Over the past several years, a series of reports have said that fewer medical students than ever are choosing to go into psychiatry. There are factors the authors generally cite: the wider availability of prescription drugs, the decline of analysis, the range of alternative therapies. There are fewer stigmas about seeing a psychotherapist nowadays—and people who might once have visited a psychiatrist can now avail themselves of yoga, meditation, and other means of self-help.
Having watched the Oscars red-carpet coverage last night, I have yet another theory: E! From what I could gather, every member of the network’s team—Ross Mathews, Kelly Osbourne, special correspondent Khloé Kardashian, the inevitable Giuliana Rancic—is well versed in the jargon of the Diagnostic and Statistical Manual of Mental Disorders. (Doubly impressive as they are also all trained in fashion law enforcement.) They threw out self-diagnoses with the confidence of a 1960s Jungian analyst: Osbourne was “obsessed” with Marion Cotillard’s dotted Dior; Zoe Saldana’s post-baby body was “literally insane.” Countless things were, of course, crazy. I started to keep a tally on a paper napkin, but I couldn’t bear to watch the whole thing, so my results were compromised. (I already had a little hieroglyphic army, though.)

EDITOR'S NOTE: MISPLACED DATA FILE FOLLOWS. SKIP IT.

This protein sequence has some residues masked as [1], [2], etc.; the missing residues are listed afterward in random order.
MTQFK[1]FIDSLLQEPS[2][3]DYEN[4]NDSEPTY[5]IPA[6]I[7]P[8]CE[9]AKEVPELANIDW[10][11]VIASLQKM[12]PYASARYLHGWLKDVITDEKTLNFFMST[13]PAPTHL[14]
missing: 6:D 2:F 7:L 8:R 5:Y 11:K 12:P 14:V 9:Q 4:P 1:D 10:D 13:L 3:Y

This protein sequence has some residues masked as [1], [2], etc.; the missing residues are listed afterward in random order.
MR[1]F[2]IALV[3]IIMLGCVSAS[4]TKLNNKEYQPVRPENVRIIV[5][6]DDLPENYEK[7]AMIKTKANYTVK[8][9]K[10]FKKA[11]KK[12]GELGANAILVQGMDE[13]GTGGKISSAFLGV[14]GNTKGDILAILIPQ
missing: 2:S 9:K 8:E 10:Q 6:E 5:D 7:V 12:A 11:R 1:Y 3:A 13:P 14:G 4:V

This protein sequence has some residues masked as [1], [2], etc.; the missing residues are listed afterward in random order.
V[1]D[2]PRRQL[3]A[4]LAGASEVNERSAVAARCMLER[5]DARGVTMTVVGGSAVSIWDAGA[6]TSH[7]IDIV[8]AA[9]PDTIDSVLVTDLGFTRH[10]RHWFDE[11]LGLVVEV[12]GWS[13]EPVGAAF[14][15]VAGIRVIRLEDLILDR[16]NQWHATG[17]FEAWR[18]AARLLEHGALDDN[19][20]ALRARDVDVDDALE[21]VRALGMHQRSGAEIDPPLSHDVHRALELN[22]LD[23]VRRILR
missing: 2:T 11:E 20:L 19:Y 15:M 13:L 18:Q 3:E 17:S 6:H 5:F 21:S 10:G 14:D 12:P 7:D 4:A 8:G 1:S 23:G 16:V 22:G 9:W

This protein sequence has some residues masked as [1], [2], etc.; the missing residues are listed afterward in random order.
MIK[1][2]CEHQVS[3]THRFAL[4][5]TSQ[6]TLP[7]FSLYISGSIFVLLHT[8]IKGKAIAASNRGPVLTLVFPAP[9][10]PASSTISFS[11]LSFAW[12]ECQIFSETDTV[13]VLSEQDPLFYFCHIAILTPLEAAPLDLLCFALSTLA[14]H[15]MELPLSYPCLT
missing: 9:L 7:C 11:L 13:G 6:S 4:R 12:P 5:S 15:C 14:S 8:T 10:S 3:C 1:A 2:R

Now, people have been co-opting the language of mental illness for as long as there’s been language and jerks. Think about the many pejorative terms for insanity that fill any edition of the American Dictionary of Slang. Language inflation is always declawing scary terms; maybe it’s a human impulse. What’s different about the tone of the current usage is that it’s so earnest, so reverent. There’s no sense of reclaiming or owning something; like the previously neurotic Bette Davis in Now, Voyager, the new version has emerged glamorous and confident, with no hint of her past life to mar the impression.
I’m imagining a sketch in which Freud and Jung act as E! correspondents, or maybe in which they put Rancic on the couch and seriously discuss her manifold obsessive tendencies. It wouldn’t be funny at all.
Sadie Stein is contributing editor of The Paris Review and the Daily’s correspondent.